Did you say “Oh, Come on..!! it can’t be that bad” ?

I personally feel that if you want to set a team up for failure, this is one of the things that you could definitely do.

Let us take a closer look at what the problems could be, with having multiple product managers.

Same goal, different priorities: Each PM tries to push his Agenda. Many times, each PM might have the same overall goal, but different priorities. They don’t want to contradict / confront each other. Often, they end up talking to some key resources in the team and pushing their items / enhancements without letting the other PMs know.

Collective knowledge or Collective confusion? There is a possibility that each PM has a different understanding to a scenario in the Product domain. For example, 2 PMs might have varying understanding of how an Insurance claim is to be handled when a car being driven by a person less than 25 years of age gets into an accident at a roundabout with a car driven by a drunk person. In such a scenario, the team would be chasing a moving target if they have to listen to both PMs.

Personality clash: PMs come in all shapes and sizes. Some are more technically oriented than others, some more forceful, some more knowledgeable and some more articulative. When you have a mix of such people providing directions, the team would be torn apart and staring straight at failure.

remix-monkeys-dance-clan-by-same-cc-by-sa-3-0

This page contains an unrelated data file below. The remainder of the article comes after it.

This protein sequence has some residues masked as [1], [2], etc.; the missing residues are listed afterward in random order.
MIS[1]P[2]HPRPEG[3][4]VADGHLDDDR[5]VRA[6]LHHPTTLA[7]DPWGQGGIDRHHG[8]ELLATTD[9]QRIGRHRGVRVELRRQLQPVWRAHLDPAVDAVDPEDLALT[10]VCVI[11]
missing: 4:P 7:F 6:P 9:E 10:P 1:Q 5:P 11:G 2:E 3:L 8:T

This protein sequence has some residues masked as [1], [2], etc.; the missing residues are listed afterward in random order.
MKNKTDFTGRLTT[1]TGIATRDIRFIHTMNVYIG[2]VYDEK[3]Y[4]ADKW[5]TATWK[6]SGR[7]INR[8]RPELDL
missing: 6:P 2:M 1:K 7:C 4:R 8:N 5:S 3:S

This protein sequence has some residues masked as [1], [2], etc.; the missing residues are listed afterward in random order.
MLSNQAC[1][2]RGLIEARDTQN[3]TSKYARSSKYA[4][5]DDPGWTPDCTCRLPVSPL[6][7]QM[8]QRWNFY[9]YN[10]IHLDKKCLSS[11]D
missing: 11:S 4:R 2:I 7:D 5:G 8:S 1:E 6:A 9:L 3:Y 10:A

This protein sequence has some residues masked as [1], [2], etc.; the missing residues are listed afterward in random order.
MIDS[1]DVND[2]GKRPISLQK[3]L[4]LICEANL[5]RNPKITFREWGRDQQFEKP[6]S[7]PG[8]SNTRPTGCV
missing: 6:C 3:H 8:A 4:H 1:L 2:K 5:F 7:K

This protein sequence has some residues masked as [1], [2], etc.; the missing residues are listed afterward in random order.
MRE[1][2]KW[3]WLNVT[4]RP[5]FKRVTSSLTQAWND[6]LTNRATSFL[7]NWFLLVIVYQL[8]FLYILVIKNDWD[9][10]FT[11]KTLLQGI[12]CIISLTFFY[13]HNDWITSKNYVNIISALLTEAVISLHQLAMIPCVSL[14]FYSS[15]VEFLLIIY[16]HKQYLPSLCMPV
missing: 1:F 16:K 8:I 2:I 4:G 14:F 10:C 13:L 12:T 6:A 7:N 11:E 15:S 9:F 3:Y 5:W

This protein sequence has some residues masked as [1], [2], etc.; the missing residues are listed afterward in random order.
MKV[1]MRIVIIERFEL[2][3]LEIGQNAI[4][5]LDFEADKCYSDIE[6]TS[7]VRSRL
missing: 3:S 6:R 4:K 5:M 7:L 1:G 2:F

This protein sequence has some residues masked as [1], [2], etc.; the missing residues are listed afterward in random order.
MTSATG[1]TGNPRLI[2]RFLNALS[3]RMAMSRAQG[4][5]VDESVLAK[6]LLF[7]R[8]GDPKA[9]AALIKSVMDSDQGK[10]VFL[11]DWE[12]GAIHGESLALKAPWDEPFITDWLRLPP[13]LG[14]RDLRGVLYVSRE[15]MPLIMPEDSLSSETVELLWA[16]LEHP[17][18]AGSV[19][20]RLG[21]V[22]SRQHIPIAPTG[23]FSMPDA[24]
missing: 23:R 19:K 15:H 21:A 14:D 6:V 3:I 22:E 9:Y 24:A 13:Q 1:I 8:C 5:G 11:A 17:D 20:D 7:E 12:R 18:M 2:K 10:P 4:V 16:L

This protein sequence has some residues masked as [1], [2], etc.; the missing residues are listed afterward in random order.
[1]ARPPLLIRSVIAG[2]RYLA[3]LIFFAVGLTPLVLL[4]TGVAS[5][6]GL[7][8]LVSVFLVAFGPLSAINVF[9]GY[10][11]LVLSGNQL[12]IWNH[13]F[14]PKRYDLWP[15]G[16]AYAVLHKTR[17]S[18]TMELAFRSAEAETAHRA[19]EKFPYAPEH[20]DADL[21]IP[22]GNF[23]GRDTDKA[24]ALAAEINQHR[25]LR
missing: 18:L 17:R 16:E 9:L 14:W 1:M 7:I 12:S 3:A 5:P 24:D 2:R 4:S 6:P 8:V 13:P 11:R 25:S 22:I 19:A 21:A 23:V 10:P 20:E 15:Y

When Ted, my colleague took up the role of the Scrum Master for one such Agile team, this was one of the things that he identified as a failure factor. He set up a meeting with all 4 Product Managers and told them that henceforth the team would be happy to take inputs from all of them, however, all decisions and directions only from one of them. The PM committee now had to decide who that would be. They nominated Dave ( one of the key stakeholders within the PM committee) to be that person for the duration of the current release. This meant that

  • Dave would set priorities for the team and define the Acceptance criteria for each story.
  • Dave would resolve any conflict of ideas within the PM committee and provide direction to the Delivery team.
  • The Delivery team is not faced with various personalities with different agendas providing conflicting requirements. The team and PM have an opportunity to understand each other well and compliment each other for a successful delivery.

The team is now slowly increasing their iteration velocity, meeting most iteration commitments, gaining the trust of senior management and is able to enjoy their work. I believe this change has been the major factor in causing this turnaround.